But this is Super Mario Maker 2 after all, not Super Mario Castle Repair Simulator. It comes as no surprise that the section dedicated to crafting your own Super Mario levels is superb. Any concerns I had about controller-based input versus the 3DS and Wii U’s touch input melted away after a short period of adjustment. I actually grew to prefer using the controller to build levels over handheld’s touch input – not because touch is bad, but because using the controller is so good. There is a gentle learning curve, one that’s easy to overcome, and once I got the hang of it, I couldn’t go back. My one complaint is that handheld mode forces you to use touch for most things, with no option to use a controller at all. Again, touch interface works great, but I’m so used to building levels with my controller in docked mode that I’d like to keep that continuity when I swap between Switch modes.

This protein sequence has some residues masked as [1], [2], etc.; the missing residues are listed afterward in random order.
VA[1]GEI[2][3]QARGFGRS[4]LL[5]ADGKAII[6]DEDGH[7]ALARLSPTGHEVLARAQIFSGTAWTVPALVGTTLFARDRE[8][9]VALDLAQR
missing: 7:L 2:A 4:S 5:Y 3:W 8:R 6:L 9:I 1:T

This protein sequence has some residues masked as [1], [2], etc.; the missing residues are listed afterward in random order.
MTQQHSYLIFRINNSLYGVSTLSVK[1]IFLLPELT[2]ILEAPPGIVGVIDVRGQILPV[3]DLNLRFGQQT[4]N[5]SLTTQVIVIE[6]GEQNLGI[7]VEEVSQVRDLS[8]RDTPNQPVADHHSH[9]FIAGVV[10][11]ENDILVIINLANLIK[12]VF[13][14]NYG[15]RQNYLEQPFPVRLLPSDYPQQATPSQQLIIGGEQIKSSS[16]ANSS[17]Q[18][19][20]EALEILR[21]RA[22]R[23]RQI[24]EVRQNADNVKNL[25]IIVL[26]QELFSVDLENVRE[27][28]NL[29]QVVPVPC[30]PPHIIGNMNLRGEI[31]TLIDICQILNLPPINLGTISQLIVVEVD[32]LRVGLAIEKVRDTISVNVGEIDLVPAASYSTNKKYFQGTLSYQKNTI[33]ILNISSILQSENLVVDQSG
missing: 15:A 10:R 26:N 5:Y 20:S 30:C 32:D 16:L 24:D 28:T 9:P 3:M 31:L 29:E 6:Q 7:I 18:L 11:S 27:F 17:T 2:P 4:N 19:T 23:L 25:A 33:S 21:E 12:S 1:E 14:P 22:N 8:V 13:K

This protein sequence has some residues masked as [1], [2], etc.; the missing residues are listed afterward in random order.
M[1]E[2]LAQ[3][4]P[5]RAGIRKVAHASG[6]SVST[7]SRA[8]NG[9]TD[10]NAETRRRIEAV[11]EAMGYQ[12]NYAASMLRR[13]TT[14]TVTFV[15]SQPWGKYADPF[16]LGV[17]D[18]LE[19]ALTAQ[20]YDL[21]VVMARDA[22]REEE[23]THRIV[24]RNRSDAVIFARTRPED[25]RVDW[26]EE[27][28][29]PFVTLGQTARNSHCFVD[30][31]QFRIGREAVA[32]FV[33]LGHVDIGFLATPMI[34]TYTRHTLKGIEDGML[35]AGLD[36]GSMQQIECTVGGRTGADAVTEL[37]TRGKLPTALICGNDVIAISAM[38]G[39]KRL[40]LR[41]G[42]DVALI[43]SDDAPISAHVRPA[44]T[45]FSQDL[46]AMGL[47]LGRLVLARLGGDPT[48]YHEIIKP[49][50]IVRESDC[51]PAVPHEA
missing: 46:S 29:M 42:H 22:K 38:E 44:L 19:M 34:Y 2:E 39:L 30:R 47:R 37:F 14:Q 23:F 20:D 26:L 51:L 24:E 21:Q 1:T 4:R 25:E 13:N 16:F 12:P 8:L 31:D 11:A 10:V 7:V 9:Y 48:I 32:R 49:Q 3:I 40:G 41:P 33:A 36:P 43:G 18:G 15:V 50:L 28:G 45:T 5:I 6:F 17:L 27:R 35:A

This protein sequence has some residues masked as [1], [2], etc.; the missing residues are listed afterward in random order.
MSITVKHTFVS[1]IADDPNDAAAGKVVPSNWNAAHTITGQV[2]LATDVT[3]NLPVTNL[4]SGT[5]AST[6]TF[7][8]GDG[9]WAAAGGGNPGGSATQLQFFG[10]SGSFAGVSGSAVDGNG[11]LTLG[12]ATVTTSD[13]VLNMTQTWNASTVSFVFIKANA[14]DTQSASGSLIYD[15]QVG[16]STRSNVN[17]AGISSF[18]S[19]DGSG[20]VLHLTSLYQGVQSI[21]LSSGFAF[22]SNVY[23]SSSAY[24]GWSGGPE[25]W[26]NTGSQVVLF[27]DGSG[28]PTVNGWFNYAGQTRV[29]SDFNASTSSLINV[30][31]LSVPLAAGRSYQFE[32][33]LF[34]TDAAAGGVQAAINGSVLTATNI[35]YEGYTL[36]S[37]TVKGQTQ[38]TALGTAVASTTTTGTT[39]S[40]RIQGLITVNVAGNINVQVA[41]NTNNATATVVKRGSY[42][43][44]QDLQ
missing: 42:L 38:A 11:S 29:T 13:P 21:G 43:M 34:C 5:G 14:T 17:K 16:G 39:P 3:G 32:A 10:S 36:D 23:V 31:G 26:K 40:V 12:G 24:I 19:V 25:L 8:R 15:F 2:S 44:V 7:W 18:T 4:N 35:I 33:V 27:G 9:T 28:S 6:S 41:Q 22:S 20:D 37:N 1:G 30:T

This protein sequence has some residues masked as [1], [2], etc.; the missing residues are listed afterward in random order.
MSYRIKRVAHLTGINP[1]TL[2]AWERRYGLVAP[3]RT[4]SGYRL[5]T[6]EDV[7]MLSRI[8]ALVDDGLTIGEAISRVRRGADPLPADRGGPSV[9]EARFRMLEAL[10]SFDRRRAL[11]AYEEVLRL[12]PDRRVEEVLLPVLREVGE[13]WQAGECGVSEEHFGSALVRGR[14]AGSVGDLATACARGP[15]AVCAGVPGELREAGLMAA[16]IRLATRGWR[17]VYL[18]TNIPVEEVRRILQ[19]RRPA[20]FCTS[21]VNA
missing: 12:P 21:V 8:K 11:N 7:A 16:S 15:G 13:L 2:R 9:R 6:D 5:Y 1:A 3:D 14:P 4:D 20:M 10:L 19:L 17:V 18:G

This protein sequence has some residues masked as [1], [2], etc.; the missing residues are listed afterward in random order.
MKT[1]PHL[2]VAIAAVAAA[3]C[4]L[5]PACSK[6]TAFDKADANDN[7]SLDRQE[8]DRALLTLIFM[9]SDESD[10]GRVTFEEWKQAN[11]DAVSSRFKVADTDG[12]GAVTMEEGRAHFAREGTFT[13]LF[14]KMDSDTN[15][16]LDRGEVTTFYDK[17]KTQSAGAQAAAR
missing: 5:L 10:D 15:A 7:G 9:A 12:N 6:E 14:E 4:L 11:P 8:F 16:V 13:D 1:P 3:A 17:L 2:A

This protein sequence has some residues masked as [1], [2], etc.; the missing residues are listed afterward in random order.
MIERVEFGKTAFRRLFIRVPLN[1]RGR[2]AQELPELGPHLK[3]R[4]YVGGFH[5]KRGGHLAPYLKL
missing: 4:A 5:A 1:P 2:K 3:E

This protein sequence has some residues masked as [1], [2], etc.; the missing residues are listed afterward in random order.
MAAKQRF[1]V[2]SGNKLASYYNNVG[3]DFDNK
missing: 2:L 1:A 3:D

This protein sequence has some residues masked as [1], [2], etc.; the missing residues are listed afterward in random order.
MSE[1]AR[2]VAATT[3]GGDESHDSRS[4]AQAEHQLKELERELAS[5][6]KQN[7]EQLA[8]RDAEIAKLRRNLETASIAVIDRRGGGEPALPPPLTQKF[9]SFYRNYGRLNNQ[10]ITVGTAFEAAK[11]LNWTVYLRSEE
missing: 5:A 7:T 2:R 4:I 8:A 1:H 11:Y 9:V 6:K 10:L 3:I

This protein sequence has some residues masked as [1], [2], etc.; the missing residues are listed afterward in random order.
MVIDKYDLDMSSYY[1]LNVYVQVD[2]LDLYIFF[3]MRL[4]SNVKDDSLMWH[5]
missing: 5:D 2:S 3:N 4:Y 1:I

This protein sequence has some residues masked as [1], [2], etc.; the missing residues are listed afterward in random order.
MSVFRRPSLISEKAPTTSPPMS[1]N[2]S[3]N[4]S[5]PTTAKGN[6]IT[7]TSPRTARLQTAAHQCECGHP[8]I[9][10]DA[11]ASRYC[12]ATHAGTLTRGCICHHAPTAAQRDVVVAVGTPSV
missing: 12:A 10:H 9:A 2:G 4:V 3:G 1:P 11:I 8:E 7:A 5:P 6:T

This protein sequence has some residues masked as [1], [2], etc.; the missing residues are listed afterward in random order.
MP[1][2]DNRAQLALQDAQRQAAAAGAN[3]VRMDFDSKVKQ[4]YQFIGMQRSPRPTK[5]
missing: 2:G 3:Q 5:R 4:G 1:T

The number options here for level creation are astonishing. Across the top of the screen are 12 blocks, each with an item option for building, like bricks, power-ups, enemies and such. Hitting the magnifying glass in touch, or holding down the ‘Y’ button, brings up even more choices. Options depend on what Mario style you’re using, with the 3D World items like the cat suit not usable in the 2D game styles. There are then further, nested options buried inside many of the elements: hold down the Y button over a placed green Koopa, for example, and you can turn it into a red one, or give it wings, or both. You can also choose to the make them enormous, or have them don parachutes. Those are just the options for Koopas; most elements have additional customization options available, like setting the speed of conveyor belts, or deciding whether a floating platform will move or drop when you land on it.